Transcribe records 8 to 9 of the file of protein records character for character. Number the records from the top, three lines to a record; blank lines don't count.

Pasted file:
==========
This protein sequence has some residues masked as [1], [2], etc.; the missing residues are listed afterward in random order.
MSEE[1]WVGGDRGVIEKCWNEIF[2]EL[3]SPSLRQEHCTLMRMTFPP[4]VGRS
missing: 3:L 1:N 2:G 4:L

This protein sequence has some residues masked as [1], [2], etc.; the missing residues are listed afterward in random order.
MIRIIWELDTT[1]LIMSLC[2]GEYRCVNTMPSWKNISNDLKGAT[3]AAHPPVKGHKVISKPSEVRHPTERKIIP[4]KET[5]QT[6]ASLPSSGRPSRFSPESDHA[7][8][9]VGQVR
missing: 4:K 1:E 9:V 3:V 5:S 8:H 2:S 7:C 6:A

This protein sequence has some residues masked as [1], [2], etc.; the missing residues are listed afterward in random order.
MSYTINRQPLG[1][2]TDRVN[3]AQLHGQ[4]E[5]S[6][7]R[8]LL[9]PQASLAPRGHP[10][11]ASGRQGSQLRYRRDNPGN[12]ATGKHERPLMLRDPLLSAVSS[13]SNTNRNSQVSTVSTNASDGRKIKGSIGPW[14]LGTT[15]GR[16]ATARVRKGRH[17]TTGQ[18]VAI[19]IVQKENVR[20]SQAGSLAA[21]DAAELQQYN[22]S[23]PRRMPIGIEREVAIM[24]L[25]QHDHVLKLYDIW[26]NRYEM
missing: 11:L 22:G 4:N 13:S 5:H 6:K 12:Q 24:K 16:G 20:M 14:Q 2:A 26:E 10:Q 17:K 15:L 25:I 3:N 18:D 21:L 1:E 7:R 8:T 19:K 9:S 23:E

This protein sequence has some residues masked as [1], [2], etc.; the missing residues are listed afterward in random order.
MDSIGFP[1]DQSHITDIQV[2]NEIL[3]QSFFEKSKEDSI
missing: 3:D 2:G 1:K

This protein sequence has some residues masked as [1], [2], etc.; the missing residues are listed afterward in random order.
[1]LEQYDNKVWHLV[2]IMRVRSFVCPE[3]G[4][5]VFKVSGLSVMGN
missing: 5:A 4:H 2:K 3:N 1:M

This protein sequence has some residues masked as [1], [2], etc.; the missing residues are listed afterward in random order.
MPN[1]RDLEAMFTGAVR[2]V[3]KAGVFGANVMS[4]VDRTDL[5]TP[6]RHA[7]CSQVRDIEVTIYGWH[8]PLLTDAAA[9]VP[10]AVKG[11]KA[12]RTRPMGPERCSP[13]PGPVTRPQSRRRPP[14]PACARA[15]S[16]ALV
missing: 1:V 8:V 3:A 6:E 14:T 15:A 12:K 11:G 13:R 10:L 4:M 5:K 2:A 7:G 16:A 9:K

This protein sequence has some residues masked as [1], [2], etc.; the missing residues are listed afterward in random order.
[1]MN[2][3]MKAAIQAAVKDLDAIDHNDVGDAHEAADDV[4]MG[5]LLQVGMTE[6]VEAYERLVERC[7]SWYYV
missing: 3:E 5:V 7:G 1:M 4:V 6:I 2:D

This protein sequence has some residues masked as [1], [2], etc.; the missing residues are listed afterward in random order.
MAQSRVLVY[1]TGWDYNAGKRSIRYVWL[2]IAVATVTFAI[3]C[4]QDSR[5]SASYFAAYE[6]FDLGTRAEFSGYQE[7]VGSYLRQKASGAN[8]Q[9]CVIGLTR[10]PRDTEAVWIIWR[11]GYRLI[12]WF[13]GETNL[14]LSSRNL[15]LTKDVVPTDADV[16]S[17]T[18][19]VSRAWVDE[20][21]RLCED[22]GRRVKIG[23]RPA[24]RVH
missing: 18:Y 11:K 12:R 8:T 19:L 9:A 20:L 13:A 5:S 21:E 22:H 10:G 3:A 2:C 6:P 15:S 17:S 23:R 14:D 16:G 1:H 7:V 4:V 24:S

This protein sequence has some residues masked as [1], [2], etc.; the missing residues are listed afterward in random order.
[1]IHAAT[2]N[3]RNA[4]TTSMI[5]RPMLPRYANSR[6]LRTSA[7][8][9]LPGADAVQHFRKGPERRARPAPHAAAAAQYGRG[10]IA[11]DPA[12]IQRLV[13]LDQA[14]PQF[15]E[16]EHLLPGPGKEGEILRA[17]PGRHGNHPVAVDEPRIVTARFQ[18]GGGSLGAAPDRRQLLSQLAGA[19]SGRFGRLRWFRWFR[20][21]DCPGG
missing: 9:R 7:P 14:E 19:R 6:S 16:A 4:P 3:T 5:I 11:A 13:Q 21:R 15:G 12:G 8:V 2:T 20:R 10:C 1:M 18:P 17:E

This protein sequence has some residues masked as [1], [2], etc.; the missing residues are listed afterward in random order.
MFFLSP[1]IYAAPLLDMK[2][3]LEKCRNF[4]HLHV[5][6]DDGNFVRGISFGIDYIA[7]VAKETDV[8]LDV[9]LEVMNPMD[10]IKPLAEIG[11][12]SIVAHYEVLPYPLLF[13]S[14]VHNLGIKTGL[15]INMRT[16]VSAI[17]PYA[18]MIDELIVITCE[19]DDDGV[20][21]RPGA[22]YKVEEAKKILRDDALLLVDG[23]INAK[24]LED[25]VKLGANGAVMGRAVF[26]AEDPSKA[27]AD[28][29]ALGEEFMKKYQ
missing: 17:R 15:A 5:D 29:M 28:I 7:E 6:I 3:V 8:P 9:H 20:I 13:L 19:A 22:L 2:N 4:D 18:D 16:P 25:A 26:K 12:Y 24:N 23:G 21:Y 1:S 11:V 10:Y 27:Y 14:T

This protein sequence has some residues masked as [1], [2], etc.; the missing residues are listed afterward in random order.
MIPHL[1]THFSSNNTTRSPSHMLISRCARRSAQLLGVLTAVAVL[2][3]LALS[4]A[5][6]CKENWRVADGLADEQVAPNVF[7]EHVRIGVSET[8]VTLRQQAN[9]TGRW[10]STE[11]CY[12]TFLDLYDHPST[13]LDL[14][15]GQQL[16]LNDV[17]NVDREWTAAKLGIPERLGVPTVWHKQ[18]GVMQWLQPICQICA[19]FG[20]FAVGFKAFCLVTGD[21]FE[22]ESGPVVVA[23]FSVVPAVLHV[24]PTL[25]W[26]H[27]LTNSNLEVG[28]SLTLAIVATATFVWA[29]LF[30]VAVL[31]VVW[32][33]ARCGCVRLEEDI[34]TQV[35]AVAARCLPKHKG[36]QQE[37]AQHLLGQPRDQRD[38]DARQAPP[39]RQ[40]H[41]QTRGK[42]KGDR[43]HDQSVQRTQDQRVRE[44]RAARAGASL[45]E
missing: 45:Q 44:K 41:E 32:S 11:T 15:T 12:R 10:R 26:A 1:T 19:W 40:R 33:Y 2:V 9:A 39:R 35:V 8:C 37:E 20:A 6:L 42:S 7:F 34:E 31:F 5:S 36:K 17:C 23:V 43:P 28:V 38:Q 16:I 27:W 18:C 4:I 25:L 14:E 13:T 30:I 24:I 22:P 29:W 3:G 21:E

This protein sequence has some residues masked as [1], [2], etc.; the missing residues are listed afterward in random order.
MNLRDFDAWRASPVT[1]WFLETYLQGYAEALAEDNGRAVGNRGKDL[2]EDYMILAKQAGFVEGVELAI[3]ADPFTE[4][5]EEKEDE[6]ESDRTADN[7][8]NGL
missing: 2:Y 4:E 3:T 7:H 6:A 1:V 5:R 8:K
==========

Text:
This protein sequence has some residues masked as [1], [2], etc.; the missing residues are listed afterward in random order.
MAQSRVLVY[1]TGWDYNAGKRSIRYVWL[2]IAVATVTFAI[3]C[4]QDSR[5]SASYFAAYE[6]FDLGTRAEFSGYQE[7]VGSYLRQKASGAN[8]Q[9]CVIGLTR[10]PRDTEAVWIIWR[11]GYRLI[12]WF[13]GETNL[14]LSSRNL[15]LTKDVVPTDADV[16]S[17]T[18][19]VSRAWVDE[20][21]RLCED[22]GRRVKIG[23]RPA[24]RVH
missing: 18:Y 11:K 12:R 8:T 19:L 9:A 20:L 13:A 5:S 21:E 22:H 10:G 3:A 2:C 6:P 15:S 17:S 23:R 14:D 16:G 1:H 7:V 4:V 24:S

This protein sequence has some residues masked as [1], [2], etc.; the missing residues are listed afterward in random order.
[1]IHAAT[2]N[3]RNA[4]TTSMI[5]RPMLPRYANSR[6]LRTSA[7][8][9]LPGADAVQHFRKGPERRARPAPHAAAAAQYGRG[10]IA[11]DPA[12]IQRLV[13]LDQA[14]PQF[15]E[16]EHLLPGPGKEGEILRA[17]PGRHGNHPVAVDEPRIVTARFQ[18]GGGSLGAAPDRRQLLSQLAGA[19]SGRFGRLRWFRWFR[20][21]DCPGG
missing: 9:R 7:P 14:E 19:R 6:S 16:A 4:P 3:T 5:I 11:A 13:Q 21:R 15:G 12:G 8:V 2:T 20:R 10:C 1:M 18:P 17:E